“I have no idea why Democrats lead by Speaker Pelosi and Jack Murtha would want to import known terrorist organizers into America. Virginians neither want nor need hundreds of terrorists with connections to 9/11 groups like Al Qaeda in our Commonwealth.
This shocking lack of judgment demonstrates that liberal Democrats do not understand that these terrorists want to kill Americans and destroy our way of life. These dangerous, terrible people should not be allowed into our country.
Don’t forget to watch our YouTube video from last month. A new video is in the works.
And as always, please send your books to:
Guilford, CT 06437
All Inner Party Members of the Senate, persons and unpersons, have now been shipped copies of the Book.
New video to be posted as soon as we can edit it.
Our mission is 44% complete. We need 174 more copies to re-educate fullwise the Inner Party Members of the House.
Send your copies to:
Ministry of Love
Guilford, CT 06437
In honor of President’s Day, we have been preparing another shipment of The Book.
This time, we will ship 1984 to every Inner Party Member of the Senator who voted for the MCA and did not lose his/her job in the Great November Purge.
This will conclude Miniluv’s re-education of the Senate, thereby leaving approximately 200 Inner Party Members of the House remaining to be re-educated. Our book reserves will be depleted fullwise…therefore we need your copies of 1984 right away! About two hundred copies will complete our mission.
Meanwhile, did you know about the Warner Act?
We have received 32 books from our friendly comrades in Montana.
They look like this:
This brings our collection total to 128, or 40% of our goal!
Needless to say, we intend to stay the course.
Stay tuned for our next mailing.
Go behind the scenes with actual agents from the Ministry of Love as they prepare a book mailing!
Military Commissions Act Protesters Go To Court
1/18/07 From Portland Indymedia
Charges Dismissed for All Protesters in Oct. White House Action against Torture and Military Commissions Act of 2006
Washington, DC, Jan. 17, 2007– U.S. Judge Deborah Robinson dismissed the government’s case against all 16 defendants today charged with “interfering with agency functions.” The 16 had attempted to present a “People’s Signing Statement” opposing the Military Commissions Act (MCA) of 2006 to President Bush at the White House on Oct. 17, 2006. That morning, Bush ceremoniously signed into law the act defendants said legalizes torture for the first time in our nation’s history and broadly denies Habeas Corpus protection — a right guaranteed ever since the Magna Carta of 1215.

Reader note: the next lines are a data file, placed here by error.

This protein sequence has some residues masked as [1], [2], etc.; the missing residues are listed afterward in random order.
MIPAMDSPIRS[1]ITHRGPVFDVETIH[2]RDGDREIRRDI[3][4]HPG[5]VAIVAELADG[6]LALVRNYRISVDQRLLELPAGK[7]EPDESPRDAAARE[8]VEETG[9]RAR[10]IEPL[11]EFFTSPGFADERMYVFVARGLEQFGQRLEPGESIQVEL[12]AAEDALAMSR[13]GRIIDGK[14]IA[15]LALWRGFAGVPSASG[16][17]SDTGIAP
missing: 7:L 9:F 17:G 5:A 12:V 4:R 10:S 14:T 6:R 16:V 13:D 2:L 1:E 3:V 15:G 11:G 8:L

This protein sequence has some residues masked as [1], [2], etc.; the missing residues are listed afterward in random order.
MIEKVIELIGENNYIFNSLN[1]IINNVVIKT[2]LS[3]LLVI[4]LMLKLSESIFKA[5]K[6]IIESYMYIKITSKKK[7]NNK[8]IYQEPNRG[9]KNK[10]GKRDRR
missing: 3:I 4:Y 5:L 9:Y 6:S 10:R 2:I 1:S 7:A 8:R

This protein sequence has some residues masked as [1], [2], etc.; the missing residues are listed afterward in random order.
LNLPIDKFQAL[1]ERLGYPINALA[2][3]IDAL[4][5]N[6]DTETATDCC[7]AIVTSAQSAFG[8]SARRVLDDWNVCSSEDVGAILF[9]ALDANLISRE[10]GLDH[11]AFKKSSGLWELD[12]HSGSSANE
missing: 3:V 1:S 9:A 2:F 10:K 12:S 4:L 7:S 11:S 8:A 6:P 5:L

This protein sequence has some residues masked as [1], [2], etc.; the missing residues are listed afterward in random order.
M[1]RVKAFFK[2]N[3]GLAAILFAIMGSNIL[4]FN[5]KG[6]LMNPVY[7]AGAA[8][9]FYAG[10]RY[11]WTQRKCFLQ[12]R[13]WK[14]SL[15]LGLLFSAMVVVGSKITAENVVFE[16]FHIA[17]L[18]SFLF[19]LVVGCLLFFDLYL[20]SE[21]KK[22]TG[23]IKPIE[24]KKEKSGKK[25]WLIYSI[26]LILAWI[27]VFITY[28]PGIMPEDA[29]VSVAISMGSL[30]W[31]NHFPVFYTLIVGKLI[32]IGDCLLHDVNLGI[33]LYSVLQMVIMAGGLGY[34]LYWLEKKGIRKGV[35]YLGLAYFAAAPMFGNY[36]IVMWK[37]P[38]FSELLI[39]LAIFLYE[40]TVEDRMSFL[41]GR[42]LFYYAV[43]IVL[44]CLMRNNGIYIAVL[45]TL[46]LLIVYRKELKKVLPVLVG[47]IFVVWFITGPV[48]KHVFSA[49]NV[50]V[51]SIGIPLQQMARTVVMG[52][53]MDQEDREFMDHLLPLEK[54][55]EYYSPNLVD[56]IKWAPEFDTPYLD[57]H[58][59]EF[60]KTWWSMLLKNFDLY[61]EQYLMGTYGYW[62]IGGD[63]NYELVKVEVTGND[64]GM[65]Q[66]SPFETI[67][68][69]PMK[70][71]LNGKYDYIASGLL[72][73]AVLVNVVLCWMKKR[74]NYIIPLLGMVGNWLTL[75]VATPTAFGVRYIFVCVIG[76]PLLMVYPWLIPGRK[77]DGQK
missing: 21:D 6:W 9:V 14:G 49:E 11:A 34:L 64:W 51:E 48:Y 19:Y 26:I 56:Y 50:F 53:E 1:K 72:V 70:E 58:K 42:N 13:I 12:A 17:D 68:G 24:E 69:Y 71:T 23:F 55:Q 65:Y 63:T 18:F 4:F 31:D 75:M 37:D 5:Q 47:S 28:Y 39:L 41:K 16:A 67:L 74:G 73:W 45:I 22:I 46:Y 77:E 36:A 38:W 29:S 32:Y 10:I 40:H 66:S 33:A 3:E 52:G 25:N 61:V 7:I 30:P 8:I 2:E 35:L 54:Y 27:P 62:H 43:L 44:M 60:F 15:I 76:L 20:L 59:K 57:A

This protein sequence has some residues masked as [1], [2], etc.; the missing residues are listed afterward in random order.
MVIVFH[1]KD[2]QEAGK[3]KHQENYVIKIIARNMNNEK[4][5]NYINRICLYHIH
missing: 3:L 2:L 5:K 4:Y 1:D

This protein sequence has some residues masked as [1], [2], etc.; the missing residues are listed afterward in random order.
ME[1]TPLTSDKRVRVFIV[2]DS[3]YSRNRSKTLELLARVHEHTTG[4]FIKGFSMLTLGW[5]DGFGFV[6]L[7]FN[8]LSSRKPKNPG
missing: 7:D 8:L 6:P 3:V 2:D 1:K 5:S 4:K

At a news conference in front of the US Federal Courthouse Jean Athey, co-coordinator of the Washington Region Religious Campaign Against Torture, stated, “The Military Commissions Act is an attack on basic American and religious values and the Constitution.” She quoted a line from the Statement of Conscience of the National Religious Campaign Against Torture: “Torture violates the basic dignity of the human person that all religions hold dear. It degrades everyone involved – policy-makers, perpetrators and victims. It contradicts our nation’s most cherished ideals.”
“This is the most dangerous law ever passed in the U.S. in my lifetime,” Athey said. “As a patriot and person of faith, it is my obligation to do everything in my power to get this law rescinded. It deeply shames our country.”
Art Laffin of the Dorothy Day Catholic Worker, another defendant, said, “The Military Commissions Act is an affront to God’s command to love one another, an assault on human rights, and a blatant violation of the U.S. Constitution and the Geneva Conventions. The real crime here is not the nonviolent action of the 16 people who were arrested at the White House for protesting the signing of this act into law by Mr. Bush, but rather the Bush Administration’s policies of prohibiting due process and ordering torture.”
The charge carried a maximum penalty of six months in jail, a fine of an unknown amount, plus court costs.
Organizations sponsoring the October protest and supporting the defendants include: The Washington Region Religious Campaign Against Torture ( http://www.wrrcat.org ), in coordination with the National Religious Campaign Against Torture, Dorothy Day Catholic Worker, Torture Abolition Survivor Support Coalition, DC Anti-War Network, Witness Against Torture, and PeaceAction Montgomery. Those arrested on October 17, 2006 and whose charges were dismissed on Wednesday January 17, 2007 were:
Herb Ettel, Jean Athey, Susan Crane, Matt Daloisio, Pete Perry, Eve Tetaz, Art Laffin, Malachy Kilbride, Harold Nelson, Tom Feagley, Gary Mummert, Steve Lane, Eleanor Lewis, Nancy Gowan, Bill Streit, Pat Saloman
Pictures at: http://www.jonahhouse.org/WHoct06.htm
Coming to a telescreen near you!
found at Anais Mitchell’s website.
down at headquarters, there’s a big database
with black and white photos of the side of your beautiful face
and your library record, and all your test scores
and an invitation to party like it’s 1984
baby, don’t look so nervous, they just want the facts
and it’s all written out in the usa patriot act
cause we don’t take no chances in a nation at war
so tonight we’re gonna party like it’s 1984
oh, honey, what did i tell you about the house being bugged?
they can hear us making breakfast, they can hear us making love
but excuse me a minute- big brother’s at the door
and he’s ready to party like it’s 1984
you know you’re my one and only; you always have been
sure is gonna be lonely after i turn you in
so i’ll wait till tomorrow to file my report
and tonight we can party like it’s 1984
We have received a promise of 30 new books from Comrade Longsine of Montana, coincidentally the home state of a certain senator whose name escapes our memory at the moment.
We thank Comrade Longsine, and his co-conspirators: Comrades Evans, Ham, Klinger,
Miller, Naples, Parks, Puttkammer, and Setzer. We are also grateful to Shakespeare & Company who will be supplying the books.
Once received, this donation will bring our collection total to 116, or 37% of our goal!